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Forum * 70. Control Systems * * MechMate DIY Control box - full spec (screened, spindle, 3-phase, "export") < Previous Next >

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Gerald_D
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Username: Gerald_d

Post Number: 112
Registered: 11-2005
Posted on Saturday, June 03, 2006 - 08:55 pm:   Edit Post Delete Post Print Post    Move Post (Moderator/Admin Only)

This was the project for today.....

Basically the power supply, parallel connector board and 4 geckos......
1
(A stepper motor is included in the pic to get a sense of scale)

.....needed a home.

So we get a metal box....
2aa 2a


Also, we need a thermistor relay and 9V transformer for the parallel board....
3aa 3a

....and a main switch, a couple of terminals and a circulating fan.

The white plate in the back of the box is taken out for the assembly. The idea is to lift the geckos about 60mm off the back plane and mount them on an alu plate which acts as a heat sink and ground/earth plane.....
4aa 4a

......The rail in front is a standard 35mm DIN rail. (Also lifted off the back-plane in case wires/cables need to pass under it.

The fan sucks air from behind the white back plane (which is spaced 15 mm off the back of the box) and blows against the bottom of the alu plate....
5aa 5a


More wiring and tidying up to do, and then it can all be dropped back into the "orange" box.
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Gerald_D
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Username: Gerald_d

Post Number: 122
Registered: 11-2005
Posted on Sunday, June 11, 2006 - 06:16 pm:   Edit Post Delete Post Print Post    Move Post (Moderator/Admin Only)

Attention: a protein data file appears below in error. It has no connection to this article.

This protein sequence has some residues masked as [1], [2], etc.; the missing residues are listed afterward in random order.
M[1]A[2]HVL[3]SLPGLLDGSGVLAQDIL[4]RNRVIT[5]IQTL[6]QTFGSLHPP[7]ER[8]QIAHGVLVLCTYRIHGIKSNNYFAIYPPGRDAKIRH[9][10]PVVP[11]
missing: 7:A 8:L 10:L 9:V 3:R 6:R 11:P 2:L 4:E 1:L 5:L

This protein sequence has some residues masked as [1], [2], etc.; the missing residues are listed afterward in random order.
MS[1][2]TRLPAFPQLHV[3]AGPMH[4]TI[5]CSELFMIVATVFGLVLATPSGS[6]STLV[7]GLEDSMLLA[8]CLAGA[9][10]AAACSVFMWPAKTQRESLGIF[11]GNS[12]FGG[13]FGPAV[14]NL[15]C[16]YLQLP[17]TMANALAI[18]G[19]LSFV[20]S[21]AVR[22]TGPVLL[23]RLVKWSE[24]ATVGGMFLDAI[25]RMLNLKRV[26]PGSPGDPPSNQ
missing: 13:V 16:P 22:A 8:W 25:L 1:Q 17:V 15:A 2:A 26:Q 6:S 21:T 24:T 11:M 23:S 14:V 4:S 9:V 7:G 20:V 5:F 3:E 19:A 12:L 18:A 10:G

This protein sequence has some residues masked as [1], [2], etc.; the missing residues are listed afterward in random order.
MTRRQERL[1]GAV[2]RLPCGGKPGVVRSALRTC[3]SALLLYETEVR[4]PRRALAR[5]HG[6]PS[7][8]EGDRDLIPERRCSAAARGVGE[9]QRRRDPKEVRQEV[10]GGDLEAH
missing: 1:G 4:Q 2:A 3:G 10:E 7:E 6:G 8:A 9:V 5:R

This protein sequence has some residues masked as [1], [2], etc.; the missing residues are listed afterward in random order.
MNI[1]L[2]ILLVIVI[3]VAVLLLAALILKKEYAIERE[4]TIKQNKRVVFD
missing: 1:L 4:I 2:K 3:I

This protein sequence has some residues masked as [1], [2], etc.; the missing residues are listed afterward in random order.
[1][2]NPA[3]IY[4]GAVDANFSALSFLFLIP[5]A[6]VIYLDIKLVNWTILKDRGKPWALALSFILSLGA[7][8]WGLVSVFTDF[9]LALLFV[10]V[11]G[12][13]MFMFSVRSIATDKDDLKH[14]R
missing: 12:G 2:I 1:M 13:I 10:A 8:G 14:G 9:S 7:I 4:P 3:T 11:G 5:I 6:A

Some more progress this weekend - wiring is about 95% done.......

1
2
3
4
5
6


The last pic is a view looking into the terminals that will receive the cables leading out of the control box.

1. The main power cable, with 3x Line and 1x Neutral conductors feed into the isolator switch with the blue knob on top. The 1x Ground conductor of the infeed cable goes to a point bottom right, on the mounting screw of the white back plate.

2. The outfeed to the VFD for the spindle, 3x Line comes from the contactor to the right of the isolator.

3. The empty terminals further right are for the shielded cables to the E-stops, Z-zero, etc. All Inputs. The shields also have terminals dedicated to them.

4. Nearly everything to the left of the blue-topped isolator is for the spindle. The first five terminals are for the thermistor and cooling fan. (Plus a shield terminal)

5. Then the tall thermistor relay.

6. Next few terminals are the outputs from the PMDX board - some are not allocated yet.

7. The last terminals to the left are for the communications with the VFD. Start/stop of the spindle, Fault at the VFD, Analog speed control via potentiometer.

8. Lastly, each stepper motor (shielded) cable goes directly into its Gecko via the blue terminals at the top of the pic. The shield of the cable screws to the alu plate.
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Gerald_D
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Username: Gerald_d

Post Number: 123
Registered: 11-2005
Posted on Monday, June 12, 2006 - 07:00 am:   Edit Post Delete Post Print Post    Move Post (Moderator/Admin Only)

A wiring project like this is a good "kitchen table" project. This is all being done at home, and it is actually fairly relaxing.

(Do you still want a simplified schematic of motors/geckos etc.?)
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Gerald_D
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Username: Gerald_d

Post Number: 127
Registered: 11-2005
Posted on Saturday, June 17, 2006 - 04:03 pm:   Edit Post Delete Post Print Post    Move Post (Moderator/Admin Only)

That orange box got a few holes it, and was sprayed "MechMate Blue" (actually it is standard aerosol "Electric Blue from the local hardware shop)

holy


Then some more wiring......

2
3


Until the outside looks nearly finished...

4
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Mike Richards
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Username: Richards

Post Number: 15